Placer High loses its fiercest biology lesson
A rattlesnake that has called Placer High School's biology classes home for more than three decades will soon be relocated under an order from the school district.
Striker is a Northern Pacific Rattlesnake that has spent its 30 years, 7 months on earth in a locked cage in Doug Stryker's biology classroom.
It's easy to tell that the rattlesnake got its name from Stryker, who said a student presented him with it in 1982. The student found Striker in a den near New Airport Road shortly after it was born.
Stryker said Northern Pacific Rattlesnakes don't lay eggs. The eggs are instead kept inside the mother until the baby rattlesnakes are ready to be born.
"He was just a little, tiny guy," Stryker said.
Having the rattlesnake in the classroom fell in line with how Stryker thinks biology should be taught. He has also had a king snake, a boa constrictor, a frog and turtles in the classroom.
"It's just something I believe in as a biology teacher. Biology is the study of living things, after all," he said.
Over the years he has taught students how anti venom is made and about how to tell the difference between a gopher snake and a rattlesnake. He also had his students write a critical thinking paper on rattlesnake roundups in Texas.
"I felt that the kids should know about them in this area," Stryker said.
Striker was never brought out of his cage during class and was only fed after class was over when only students who wanted to watch it swallow a rat or mouse were around. Stryker only removes the snake from its cage when it needs to be cleaned, and he does that when no one is around.
"I've been very cognizant of the safety issue," he said.
Stryker retired in 2008 and since then has been the rattlesnake's caretaker.
But two weeks ago, Dave Horsey, superintendent of Placer Union High School District, said the rattlesnake must be removed from the high school.
"It has been there awhile, it's locked in a cage, and a teacher who has retired had it and used it for educational purposes," Horsey said. "That teacher is no longer there and I don't feel it is being used for any educational purpose at this point in time, so I asked it to be removed from campus."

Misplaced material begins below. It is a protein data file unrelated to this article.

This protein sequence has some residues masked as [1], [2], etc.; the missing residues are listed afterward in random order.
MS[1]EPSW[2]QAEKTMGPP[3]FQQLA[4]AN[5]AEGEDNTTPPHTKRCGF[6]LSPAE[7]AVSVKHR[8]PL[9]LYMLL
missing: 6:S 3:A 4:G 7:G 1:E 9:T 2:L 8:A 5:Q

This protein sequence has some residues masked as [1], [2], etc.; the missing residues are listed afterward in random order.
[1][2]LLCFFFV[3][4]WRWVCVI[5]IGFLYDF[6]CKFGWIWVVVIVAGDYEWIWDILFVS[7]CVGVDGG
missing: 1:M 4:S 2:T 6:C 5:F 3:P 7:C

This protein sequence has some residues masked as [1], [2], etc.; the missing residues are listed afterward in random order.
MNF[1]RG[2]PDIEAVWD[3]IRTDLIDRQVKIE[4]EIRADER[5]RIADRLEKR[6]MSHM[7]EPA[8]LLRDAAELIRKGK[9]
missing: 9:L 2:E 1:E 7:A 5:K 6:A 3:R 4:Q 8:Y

Horsey used to be principal at Placer High and said in all his years in the school district there has never been a complaint or an incident regarding the snake.
One of the problems, however, lies in the fact that the snake is listed as a dangerous animal by the Schools Insurance Group, the consortium that covers Placer Union High School District and many other school districts.
With the snake on campus at Placer High the insurance liability could be increased to $50,000.
"No snake is worth $50,000, no matter the educational value," Horsey said.
So now Stryker is working to find a new home for his rattlesnake. He is working with Wildlife Rescue to find a place for Striker, as he doesn't want to release it back into the wild after being in captivity for 30 years.
After all that time, Stryker is melancholy about Placer High School's resident rattlesnake making its final exit.
"It's part of me," Stryker said.
Contact Amber Marra at firstname.lastname@example.org. Follow her on Twitter @Amber_AJNews.